"The book of the genealogy of Jesus Christ, the son of David, the son of Abraham. Abraham was the father of Isaac, and Isaac the father of Jacob, and Jacob the father of Judah and his brothers. . . .
So all the generations from Abraham to David were fourteen generations, and from David to the deportation to Babylon fourteen generations, and from the deportation to Babylon to the Christ fourteen generations."
–Matthew 1:1–2, 17
Matthew 1 begins with a long family tree. I know what you're thinking: riveting! Actually, though, it is. This family tree is so screwed up that it feels more like watching Christmas Vacation than reading about the lineage of our Messiah. And people think the Bible is boring.
Abraham is an interesting character in this family tree. It's fitting to reflect on his story during Advent, because this man knew a lot about waiting. Abraham and his wife, Sarah, had waited and waited and waited to have children. Their Supper Club was full of great-grandparents, and these two just wanted to be parents. Elderly and childless, Abraham boldly and obediently followed God into the promised land of Canaan. Here, God told Abraham that his offspring would be as numerous as the stars and would have this land forever.
At the ripe age of 86, Abraham took this promise into his own hands. He decided to follow his barren wife Sarah's advice to go ahead and start this long-awaited family line by taking advantage of and impregnating their servant, Hagar. You could say there are better ways to wait on the Lord.
Despite these obvious sins and hurtful failings, God didn't abandon His covenant with Abraham. He actually reaffirmed it. God called Abraham into obedience and even changed his name to add two extra letters (originally Abram): "No longer shall your name be called Abram, but your name shall be Abraham, for I have made you the father of a multitude of nations" (Genesis 17:5). If God wants to give me two extra letters, I am now accepting M.D. or J.D.
Time goes on, the wrinkles continue to settle in, and the metaphorical AARP cards find their places in their wallets. However, Abraham and Sarah still have no baby in their arms.
"The Lord was gracious to Sarah as he had said, and the Lord did for Sarah what he had promised. Sarah became pregnant and bore a son to Abraham in his old age, at the very time God had promised him. Abraham gave the name Isaac to the son Sarah bore him. When his son Isaac was eight days old, Abraham circumcised him, as God commanded him. Abraham was a hundred years old when his son Isaac was born to him.Sarah said, “God has brought me laughter, and everyone who hears about this will laugh with me.” And she added, “Who would have said to Abraham that Sarah would nurse children? Yet I have borne him a son in his old age.”
It is so unexpected of God to fulfill this promise that Sarah laughs. Isaac’s name even means “he laughs.” As surprising as it may have felt, God was faithful to His promise to them, and Abraham and Sarah’s long-awaited son, Isaac, was born. Oh, and then years later, God told Abraham to take Isaac to be sacrificed.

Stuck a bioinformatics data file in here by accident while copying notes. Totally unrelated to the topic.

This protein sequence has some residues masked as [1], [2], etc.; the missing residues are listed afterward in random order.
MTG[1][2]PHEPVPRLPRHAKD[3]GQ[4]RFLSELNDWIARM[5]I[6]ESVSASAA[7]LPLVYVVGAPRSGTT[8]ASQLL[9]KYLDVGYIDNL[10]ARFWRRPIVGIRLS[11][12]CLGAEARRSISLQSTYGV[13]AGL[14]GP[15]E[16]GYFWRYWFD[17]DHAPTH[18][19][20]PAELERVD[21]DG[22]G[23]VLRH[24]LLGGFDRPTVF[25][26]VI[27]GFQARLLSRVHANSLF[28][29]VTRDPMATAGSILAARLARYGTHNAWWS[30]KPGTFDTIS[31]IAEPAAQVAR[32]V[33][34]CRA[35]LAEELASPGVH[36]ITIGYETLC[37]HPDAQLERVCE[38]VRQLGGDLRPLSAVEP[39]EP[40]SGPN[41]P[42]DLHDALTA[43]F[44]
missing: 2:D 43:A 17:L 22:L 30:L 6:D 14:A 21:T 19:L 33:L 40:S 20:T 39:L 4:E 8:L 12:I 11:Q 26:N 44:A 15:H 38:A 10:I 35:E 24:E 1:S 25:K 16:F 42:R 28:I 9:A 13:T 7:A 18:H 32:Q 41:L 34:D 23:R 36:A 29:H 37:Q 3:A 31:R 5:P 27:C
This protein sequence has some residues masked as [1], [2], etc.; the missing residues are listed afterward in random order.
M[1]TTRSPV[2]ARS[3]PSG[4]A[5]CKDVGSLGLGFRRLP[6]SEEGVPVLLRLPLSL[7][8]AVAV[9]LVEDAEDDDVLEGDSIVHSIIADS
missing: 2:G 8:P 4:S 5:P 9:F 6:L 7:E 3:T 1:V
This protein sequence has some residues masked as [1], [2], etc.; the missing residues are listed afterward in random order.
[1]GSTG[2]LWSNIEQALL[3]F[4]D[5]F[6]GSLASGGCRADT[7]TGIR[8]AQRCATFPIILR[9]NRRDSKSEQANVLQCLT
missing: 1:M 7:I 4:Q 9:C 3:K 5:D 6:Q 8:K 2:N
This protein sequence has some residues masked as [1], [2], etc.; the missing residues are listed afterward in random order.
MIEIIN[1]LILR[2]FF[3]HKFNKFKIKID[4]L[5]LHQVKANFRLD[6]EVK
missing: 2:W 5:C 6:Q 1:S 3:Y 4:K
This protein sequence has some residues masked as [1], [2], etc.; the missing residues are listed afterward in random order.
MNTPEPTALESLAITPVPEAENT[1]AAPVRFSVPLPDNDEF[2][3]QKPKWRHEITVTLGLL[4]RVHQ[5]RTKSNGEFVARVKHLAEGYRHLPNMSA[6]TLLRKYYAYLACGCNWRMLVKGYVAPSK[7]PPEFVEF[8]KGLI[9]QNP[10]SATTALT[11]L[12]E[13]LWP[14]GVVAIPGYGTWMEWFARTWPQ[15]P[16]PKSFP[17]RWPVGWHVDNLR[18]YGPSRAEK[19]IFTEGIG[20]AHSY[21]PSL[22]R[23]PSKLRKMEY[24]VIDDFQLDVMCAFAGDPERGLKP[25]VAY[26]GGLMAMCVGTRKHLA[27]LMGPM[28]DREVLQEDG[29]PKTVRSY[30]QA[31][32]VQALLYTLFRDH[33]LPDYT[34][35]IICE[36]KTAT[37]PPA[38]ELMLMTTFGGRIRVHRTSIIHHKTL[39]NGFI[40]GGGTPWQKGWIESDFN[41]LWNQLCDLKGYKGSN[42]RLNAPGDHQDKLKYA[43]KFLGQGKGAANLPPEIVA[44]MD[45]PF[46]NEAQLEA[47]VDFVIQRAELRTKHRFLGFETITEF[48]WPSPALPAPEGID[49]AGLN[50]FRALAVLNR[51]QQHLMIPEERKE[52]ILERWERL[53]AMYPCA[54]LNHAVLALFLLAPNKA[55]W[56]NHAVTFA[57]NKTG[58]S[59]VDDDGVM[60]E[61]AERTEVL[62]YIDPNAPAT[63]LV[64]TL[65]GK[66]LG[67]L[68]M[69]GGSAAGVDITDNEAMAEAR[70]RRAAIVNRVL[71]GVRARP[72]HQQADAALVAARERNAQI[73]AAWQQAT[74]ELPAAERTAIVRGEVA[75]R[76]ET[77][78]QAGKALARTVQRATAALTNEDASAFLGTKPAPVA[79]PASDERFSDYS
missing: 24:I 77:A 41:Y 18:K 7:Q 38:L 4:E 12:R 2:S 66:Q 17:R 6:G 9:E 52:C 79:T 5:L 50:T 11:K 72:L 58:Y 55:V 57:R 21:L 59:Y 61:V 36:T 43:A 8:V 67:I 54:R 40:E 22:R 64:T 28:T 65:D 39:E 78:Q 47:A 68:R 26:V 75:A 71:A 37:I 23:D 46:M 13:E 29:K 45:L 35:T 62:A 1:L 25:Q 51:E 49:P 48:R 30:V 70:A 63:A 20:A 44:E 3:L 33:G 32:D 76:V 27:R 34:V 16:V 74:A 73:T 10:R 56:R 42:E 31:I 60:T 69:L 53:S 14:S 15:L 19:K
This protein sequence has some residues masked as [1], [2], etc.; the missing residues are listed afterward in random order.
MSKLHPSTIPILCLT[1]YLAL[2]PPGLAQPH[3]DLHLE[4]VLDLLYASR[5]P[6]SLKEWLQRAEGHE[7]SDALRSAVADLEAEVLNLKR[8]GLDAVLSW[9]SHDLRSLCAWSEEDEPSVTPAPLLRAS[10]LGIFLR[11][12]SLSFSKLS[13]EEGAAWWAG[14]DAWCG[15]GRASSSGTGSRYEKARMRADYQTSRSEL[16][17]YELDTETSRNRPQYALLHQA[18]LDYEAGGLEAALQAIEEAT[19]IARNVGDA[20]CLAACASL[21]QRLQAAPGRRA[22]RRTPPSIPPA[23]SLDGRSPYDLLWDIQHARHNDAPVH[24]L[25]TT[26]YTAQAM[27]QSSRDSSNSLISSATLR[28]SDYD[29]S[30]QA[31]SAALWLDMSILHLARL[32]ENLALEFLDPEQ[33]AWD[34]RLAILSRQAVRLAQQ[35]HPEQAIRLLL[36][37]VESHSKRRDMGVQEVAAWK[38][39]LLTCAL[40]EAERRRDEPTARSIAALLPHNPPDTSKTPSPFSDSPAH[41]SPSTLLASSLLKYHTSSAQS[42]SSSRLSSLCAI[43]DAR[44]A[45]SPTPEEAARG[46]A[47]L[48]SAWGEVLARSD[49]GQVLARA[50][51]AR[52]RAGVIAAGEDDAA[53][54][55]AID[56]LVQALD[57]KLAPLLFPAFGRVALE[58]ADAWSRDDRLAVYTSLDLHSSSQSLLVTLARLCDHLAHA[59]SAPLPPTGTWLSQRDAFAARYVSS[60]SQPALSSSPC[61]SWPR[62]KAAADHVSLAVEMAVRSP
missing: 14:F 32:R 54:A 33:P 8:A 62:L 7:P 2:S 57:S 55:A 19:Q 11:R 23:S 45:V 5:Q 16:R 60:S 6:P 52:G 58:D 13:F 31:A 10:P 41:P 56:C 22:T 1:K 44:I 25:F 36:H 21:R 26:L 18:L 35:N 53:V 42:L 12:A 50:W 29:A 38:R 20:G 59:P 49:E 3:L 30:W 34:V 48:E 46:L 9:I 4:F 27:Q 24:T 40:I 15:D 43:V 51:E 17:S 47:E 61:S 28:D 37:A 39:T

Can you even imagine? Waiting so long for something, gratefully receiving it, enjoying the gift, and then being asked to give it away? I'm kind of flashing back to getting my new phone taken up the day after Christmas in middle school for having a bad attitude.
But Abraham fully trusted God at this point. He knew that God would be faithful to provide, to bring a sacrifice in the place of his long-awaited son. After all, he had firsthand experience of God fulfilling His promises.
Abraham told Isaac, "God will provide for himself the lamb for a burnt offering" (Genesis 22:8). God sure did provide a sacrifice in Isaac's place, a ram that would instead take Isaac's fate of death. After God spared Isaac, an angel told Abraham:
"By myself I have sworn, declares the Lord, because you have done this and have not withheld your son, your only son, I will surely bless you, and I will surely multiply your offspring as the stars of heaven and as the sand that is on the seashore. And your offspring shall possess the gate of his enemies, and in your offspring shall all the nations of the earth be blessed, because you have obeyed my voice."
True to His word and worthy of trust, God fulfilled His covenant to Abraham. Out of Abraham's genealogical line came another long-awaited Son. He had been waited on for years and years, and He too had a miraculous birth, a birth that never could have occurred without the hand of God. His Father also did not withhold Him, sacrificing Him as a substitution for our sins. And through this Son of God, through Jesus, the world would truly be blessed.
From the three mentions of Abraham in this genealogy of Jesus, what we find are further reminders of God's faithfulness. He was faithful to Abraham and Sarah. He was faithful to Isaac. And He's still faithful to us today.
He is faithful today even though you long for a ring on your finger or a sonogram on your fridge. He is faithful even though your timing this season does not seem to be aligning with His. He is faithful even though you can't wait for the next season to begin.
Tim Keller said, "You cannot judge by his calendar. God may appear to be slow, but he never forgets his promises. He may seem to be working very slowly or even to be forgetting his promises, but when his promises come true (and they will come true), they always burst the banks of what you imagined."
Thousands of years later, we still find ourself waiting for a promise to be fulfilled: for Christ to return to make all things new. But what we can do today is wait with the hope that God is faithful and only faithful.
That's a promise.